Mean infection episodes were 2.1 in the HD group and 3.1 in the CAPD group (P = 0.0116) [Table 2]. Peritonitis was the predominant infection in the CAPD group (75%). Total number of peritonitis episodes was 25. Number of peritonitis episodes/patient/year was [(25 × 365.2)/13,500] = 0.676 episodes/patient/year. Coagulase-negative Staphylococcus and Pseudomonas were the most common etiologic agents in 35.71% of patients in each group. The culture was negative in 21.42% of patients. Three patients required CAPD catheter removal. Catheter-related blood stream infection (50%) and respiratory infection (47.36%) were predominant in the HD group. Out of 22 early deaths in the HD group, infection was the cause of death in 14 patients (14/22).

In the CAPD group, there were four cases of tuberculosis and two fungal infections (oral and esophageal), but none had fungal peritonitis. In the HD group, nine patients had fungal infection.

Mean CD4 count in the HD group was 284.92 ± 247.62 (range 11–1466) and in the CAPD group was 285.55 ± 120.72 (range 21–596). Of the 22 infection-related deaths in the HD group, 19 had CD4 <200/µl and 16 of them were not on ART. In the CAPD group, there were seven infection-related deaths, of which two had CD4 <200/µl and two were not on ART.

CAPD was the preferred Renal replacement therapy (RRT) modality in 12 patients due to logistic reasons. In the remaining patients, PD was considered due to vascular access problems.

Mean hospitalization days was more in the CAPD group (7.31 vs. 4.61), but it was not significant. Also, 79.22% of patients in the HD group and 65% cases in the CAPD group required less than five days of hospitalization during the study period [Table 2].

Mean hemoglobin (Hb) was 7.94 ± 1.34 g/dl in the HD group and 9.8 ± 3.89 g/dl in the CAPD group (P = 0.0007). Hb% was better maintained in the CAPD group.

Mean serum albumin was 2.64 ± 0.58 g/dl in the HD group and 2.68 ± 0.3 g/dl in the CAPD group (P = 0.7672). There was no significant difference in albumin level between the two groups. In CAPD group, there was a negative relationship between serum albumin and peritonitis rates (R = −0.078, P = 0.7437). Fourteen patients in the CAPD group and 46 patients in the HD group were on ART (P = 0.606). Commonly used drugs in the HD group were lamivudine (54.54%), nevirapine (41.55%), and stavudine (27.27%) and in the CAPD group were lamivudine (65%), nevirapine (45%), and stavudine (45%).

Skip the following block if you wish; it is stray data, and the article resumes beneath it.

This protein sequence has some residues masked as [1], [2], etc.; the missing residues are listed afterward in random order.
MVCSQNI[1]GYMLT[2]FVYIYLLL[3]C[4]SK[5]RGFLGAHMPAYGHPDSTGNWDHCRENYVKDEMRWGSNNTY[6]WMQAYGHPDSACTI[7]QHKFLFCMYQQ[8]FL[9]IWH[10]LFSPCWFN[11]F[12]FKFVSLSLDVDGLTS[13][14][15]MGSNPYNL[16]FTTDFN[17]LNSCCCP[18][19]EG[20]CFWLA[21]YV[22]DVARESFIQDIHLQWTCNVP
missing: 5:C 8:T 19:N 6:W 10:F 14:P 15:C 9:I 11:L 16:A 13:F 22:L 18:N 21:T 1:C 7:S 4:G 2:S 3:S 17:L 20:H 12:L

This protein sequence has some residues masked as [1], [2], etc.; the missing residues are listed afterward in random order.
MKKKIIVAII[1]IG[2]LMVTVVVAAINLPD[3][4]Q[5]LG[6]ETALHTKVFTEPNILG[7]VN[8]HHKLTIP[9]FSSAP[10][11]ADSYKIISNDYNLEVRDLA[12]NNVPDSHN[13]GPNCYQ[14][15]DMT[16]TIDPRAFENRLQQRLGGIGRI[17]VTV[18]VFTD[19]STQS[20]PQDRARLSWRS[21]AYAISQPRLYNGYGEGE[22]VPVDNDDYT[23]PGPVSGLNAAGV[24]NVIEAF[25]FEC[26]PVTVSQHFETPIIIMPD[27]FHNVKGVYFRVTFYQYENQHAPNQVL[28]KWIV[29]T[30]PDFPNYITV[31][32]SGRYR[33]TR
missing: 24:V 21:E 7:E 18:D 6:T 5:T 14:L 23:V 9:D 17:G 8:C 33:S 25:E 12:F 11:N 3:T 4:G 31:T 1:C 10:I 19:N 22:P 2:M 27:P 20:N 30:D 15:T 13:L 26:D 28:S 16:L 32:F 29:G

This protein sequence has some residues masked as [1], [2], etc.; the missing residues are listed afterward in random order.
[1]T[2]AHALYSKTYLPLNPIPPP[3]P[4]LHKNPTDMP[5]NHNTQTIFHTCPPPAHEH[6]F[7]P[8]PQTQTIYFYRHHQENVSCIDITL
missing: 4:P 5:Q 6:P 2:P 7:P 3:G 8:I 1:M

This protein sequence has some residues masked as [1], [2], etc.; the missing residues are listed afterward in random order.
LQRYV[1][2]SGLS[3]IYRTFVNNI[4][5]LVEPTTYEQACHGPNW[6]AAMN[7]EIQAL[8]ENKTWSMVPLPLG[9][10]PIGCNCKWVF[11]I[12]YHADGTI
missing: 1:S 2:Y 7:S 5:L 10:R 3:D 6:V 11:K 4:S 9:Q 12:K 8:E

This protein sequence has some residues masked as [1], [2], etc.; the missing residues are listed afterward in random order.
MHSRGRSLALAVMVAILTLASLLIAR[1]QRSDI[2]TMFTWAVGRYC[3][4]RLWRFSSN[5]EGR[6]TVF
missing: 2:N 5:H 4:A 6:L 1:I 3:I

There was a negative relationship between the CD4 count and infection episodes in both CAPD and HD groups [Table 3].

Table 3: CD4 count and infection
Patient group R P
HD −0.2443 0.0334
CAPD −0.0269 0.91356

CAPD=continuous ambulatory peritoneal dialysis, HD=hemodialysis. There is a negative relationship between CD4 count and infection episodes in both CAPD and HD groups

Discussion

Many previous studies have shown that both HD and CAPD are very well accepted dialysis modalities for HIV patients.4 Our study looks at the patient outcomes in both modalities and some factors influencing these outcomes. The mean survival on dialysis in our study was 18.2 months. All our patients were relatively stable and in the early stages of HIV infection at dialysis initiation. Although median survival in our study was slightly better in the CAPD group, it was not statistically significant. This could be due to reduced average follow-up time or the small sample size in the CAPD group. Many studies have shown that the modality of dialysis is not a major factor influencing survival.